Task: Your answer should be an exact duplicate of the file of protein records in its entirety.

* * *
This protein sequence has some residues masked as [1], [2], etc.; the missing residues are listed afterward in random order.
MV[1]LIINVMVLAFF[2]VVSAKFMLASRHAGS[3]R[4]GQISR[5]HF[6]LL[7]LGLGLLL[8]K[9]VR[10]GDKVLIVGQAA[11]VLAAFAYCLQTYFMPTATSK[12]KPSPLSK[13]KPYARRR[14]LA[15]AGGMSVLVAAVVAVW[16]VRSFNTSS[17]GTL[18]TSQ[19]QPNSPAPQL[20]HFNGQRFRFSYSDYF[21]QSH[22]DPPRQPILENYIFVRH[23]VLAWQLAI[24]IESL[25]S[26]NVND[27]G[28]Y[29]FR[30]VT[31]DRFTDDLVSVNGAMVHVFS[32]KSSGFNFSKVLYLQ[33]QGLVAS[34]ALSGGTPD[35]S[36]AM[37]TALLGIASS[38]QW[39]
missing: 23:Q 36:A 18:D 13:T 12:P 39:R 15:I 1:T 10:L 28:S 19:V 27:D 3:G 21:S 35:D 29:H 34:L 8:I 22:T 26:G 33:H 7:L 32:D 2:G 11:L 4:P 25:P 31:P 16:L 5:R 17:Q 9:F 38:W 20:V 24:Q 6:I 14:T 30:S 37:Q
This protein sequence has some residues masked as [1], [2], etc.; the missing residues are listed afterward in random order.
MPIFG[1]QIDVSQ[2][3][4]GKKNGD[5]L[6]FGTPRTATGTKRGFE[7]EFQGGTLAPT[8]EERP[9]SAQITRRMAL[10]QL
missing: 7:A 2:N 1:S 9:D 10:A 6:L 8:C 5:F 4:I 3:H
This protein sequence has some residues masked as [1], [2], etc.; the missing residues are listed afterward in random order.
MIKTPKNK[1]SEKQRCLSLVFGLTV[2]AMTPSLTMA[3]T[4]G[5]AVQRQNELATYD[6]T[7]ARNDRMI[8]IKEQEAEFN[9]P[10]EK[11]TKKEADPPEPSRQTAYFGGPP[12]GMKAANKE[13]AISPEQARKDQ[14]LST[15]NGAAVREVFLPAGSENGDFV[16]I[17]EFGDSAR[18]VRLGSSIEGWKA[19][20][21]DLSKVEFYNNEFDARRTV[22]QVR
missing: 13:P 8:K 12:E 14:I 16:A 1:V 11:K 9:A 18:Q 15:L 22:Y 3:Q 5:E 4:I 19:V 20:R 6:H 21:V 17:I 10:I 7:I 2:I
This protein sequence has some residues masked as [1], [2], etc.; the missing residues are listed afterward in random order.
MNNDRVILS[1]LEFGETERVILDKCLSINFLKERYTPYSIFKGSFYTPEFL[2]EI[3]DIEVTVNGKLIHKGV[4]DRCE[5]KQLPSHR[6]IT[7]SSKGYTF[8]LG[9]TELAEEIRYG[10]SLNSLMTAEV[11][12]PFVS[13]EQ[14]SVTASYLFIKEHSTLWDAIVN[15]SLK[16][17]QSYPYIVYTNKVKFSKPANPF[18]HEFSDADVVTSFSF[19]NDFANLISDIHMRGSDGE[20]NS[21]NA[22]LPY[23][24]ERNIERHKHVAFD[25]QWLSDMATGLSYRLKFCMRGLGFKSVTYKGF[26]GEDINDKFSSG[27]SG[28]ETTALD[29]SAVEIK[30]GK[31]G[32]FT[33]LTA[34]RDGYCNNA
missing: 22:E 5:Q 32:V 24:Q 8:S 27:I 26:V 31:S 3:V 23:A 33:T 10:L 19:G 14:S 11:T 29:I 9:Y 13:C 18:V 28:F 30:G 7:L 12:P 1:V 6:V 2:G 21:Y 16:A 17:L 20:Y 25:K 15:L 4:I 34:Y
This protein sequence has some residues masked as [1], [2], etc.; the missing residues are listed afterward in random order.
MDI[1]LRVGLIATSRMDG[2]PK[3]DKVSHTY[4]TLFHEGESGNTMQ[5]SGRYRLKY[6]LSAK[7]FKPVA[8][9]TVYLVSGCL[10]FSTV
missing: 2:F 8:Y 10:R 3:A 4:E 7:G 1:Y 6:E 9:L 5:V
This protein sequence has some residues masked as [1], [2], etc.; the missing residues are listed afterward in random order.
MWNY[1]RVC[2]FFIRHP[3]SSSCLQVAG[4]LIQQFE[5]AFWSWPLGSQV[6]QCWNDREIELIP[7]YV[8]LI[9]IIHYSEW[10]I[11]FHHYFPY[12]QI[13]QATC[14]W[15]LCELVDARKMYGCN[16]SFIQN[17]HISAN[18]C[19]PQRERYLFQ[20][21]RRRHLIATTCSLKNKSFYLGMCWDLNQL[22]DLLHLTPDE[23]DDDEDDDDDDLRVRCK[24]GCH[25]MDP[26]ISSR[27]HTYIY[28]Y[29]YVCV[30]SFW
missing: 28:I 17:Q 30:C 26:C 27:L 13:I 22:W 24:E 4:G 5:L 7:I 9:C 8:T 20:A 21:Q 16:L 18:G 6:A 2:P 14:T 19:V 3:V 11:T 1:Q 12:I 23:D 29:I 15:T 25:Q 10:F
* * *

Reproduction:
This protein sequence has some residues masked as [1], [2], etc.; the missing residues are listed afterward in random order.
MV[1]LIINVMVLAFF[2]VVSAKFMLASRHAGS[3]R[4]GQISR[5]HF[6]LL[7]LGLGLLL[8]K[9]VR[10]GDKVLIVGQAA[11]VLAAFAYCLQTYFMPTATSK[12]KPSPLSK[13]KPYARRR[14]LA[15]AGGMSVLVAAVVAVW[16]VRSFNTSS[17]GTL[18]TSQ[19]QPNSPAPQL[20]HFNGQRFRFSYSDYF[21]QSH[22]DPPRQPILENYIFVRH[23]VLAWQLAI[24]IESL[25]S[26]NVND[27]G[28]Y[29]FR[30]VT[31]DRFTDDLVSVNGAMVHVFS[32]KSSGFNFSKVLYLQ[33]QGLVAS[34]ALSGGTPD[35]S[36]AM[37]TALLGIASS[38]QW[39]
missing: 23:Q 36:A 18:D 13:T 12:P 39:R 15:I 1:T 10:L 28:S 19:V 27:D 3:G 21:S 35:D 29:H 34:L 8:I 22:T 26:G 33:H 7:L 32:D 2:G 11:L 4:P 25:P 31:P 16:L 5:R 17:Q 9:F 38:W 20:V 24:Q 6:I 14:T 30:S 37:Q
This protein sequence has some residues masked as [1], [2], etc.; the missing residues are listed afterward in random order.
MPIFG[1]QIDVSQ[2][3][4]GKKNGD[5]L[6]FGTPRTATGTKRGFE[7]EFQGGTLAPT[8]EERP[9]SAQITRRMAL[10]QL
missing: 7:A 2:N 1:S 9:D 10:A 6:L 8:C 5:F 4:I 3:H
This protein sequence has some residues masked as [1], [2], etc.; the missing residues are listed afterward in random order.
MIKTPKNK[1]SEKQRCLSLVFGLTV[2]AMTPSLTMA[3]T[4]G[5]AVQRQNELATYD[6]T[7]ARNDRMI[8]IKEQEAEFN[9]P[10]EK[11]TKKEADPPEPSRQTAYFGGPP[12]GMKAANKE[13]AISPEQARKDQ[14]LST[15]NGAAVREVFLPAGSENGDFV[16]I[17]EFGDSAR[18]VRLGSSIEGWKA[19][20][21]DLSKVEFYNNEFDARRTV[22]QVR
missing: 13:P 8:K 12:E 14:I 16:A 1:V 11:K 9:A 18:Q 15:L 22:Y 3:Q 5:E 4:I 19:V 20:R 6:H 21:V 17:I 10:I 7:I 2:I
This protein sequence has some residues masked as [1], [2], etc.; the missing residues are listed afterward in random order.
MNNDRVILS[1]LEFGETERVILDKCLSINFLKERYTPYSIFKGSFYTPEFL[2]EI[3]DIEVTVNGKLIHKGV[4]DRCE[5]KQLPSHR[6]IT[7]SSKGYTF[8]LG[9]TELAEEIRYG[10]SLNSLMTAEV[11][12]PFVS[13]EQ[14]SVTASYLFIKEHSTLWDAIVN[15]SLK[16][17]QSYPYIVYTNKVKFSKPANPF[18]HEFSDADVVTSFSF[19]NDFANLISDIHMRGSDGE[20]NS[21]NA[22]LPY[23][24]ERNIERHKHVAFD[25]QWLSDMATGLSYRLKFCMRGLGFKSVTYKGF[26]GEDINDKFSSG[27]SG[28]ETTALD[29]SAVEIK[30]GK[31]G[32]FT[33]LTA[34]RDGYCNNA
missing: 22:E 5:Q 32:V 24:Q 8:S 27:I 26:V 31:S 3:V 23:A 33:T 10:L 19:G 14:S 11:T 29:I 9:Y 13:C 18:V 28:F 30:G 7:L 12:P 1:V 6:V 2:G 21:Y 16:A 17:L 20:Y 25:K 15:L 4:I 34:Y
This protein sequence has some residues masked as [1], [2], etc.; the missing residues are listed afterward in random order.
MDI[1]LRVGLIATSRMDG[2]PK[3]DKVSHTY[4]TLFHEGESGNTMQ[5]SGRYRLKY[6]LSAK[7]FKPVA[8][9]TVYLVSGCL[10]FSTV
missing: 2:F 8:Y 10:R 3:A 4:E 7:G 1:Y 6:E 9:L 5:V
This protein sequence has some residues masked as [1], [2], etc.; the missing residues are listed afterward in random order.
MWNY[1]RVC[2]FFIRHP[3]SSSCLQVAG[4]LIQQFE[5]AFWSWPLGSQV[6]QCWNDREIELIP[7]YV[8]LI[9]IIHYSEW[10]I[11]FHHYFPY[12]QI[13]QATC[14]W[15]LCELVDARKMYGCN[16]SFIQN[17]HISAN[18]C[19]PQRERYLFQ[20][21]RRRHLIATTCSLKNKSFYLGMCWDLNQL[22]DLLHLTPDE[23]DDDEDDDDDDLRVRCK[24]GCH[25]MDP[26]ISSR[27]HTYIY[28]Y[29]YVCV[30]SFW
missing: 28:I 17:Q 30:C 26:C 27:L 13:I 22:W 24:E 4:G 5:L 7:I 9:C 8:T 20:A 21:Q 16:L 18:G 6:A 2:P 14:T 19:V 3:V 11:T 1:Q 12:I 23:D 29:I 15:T 25:Q 10:F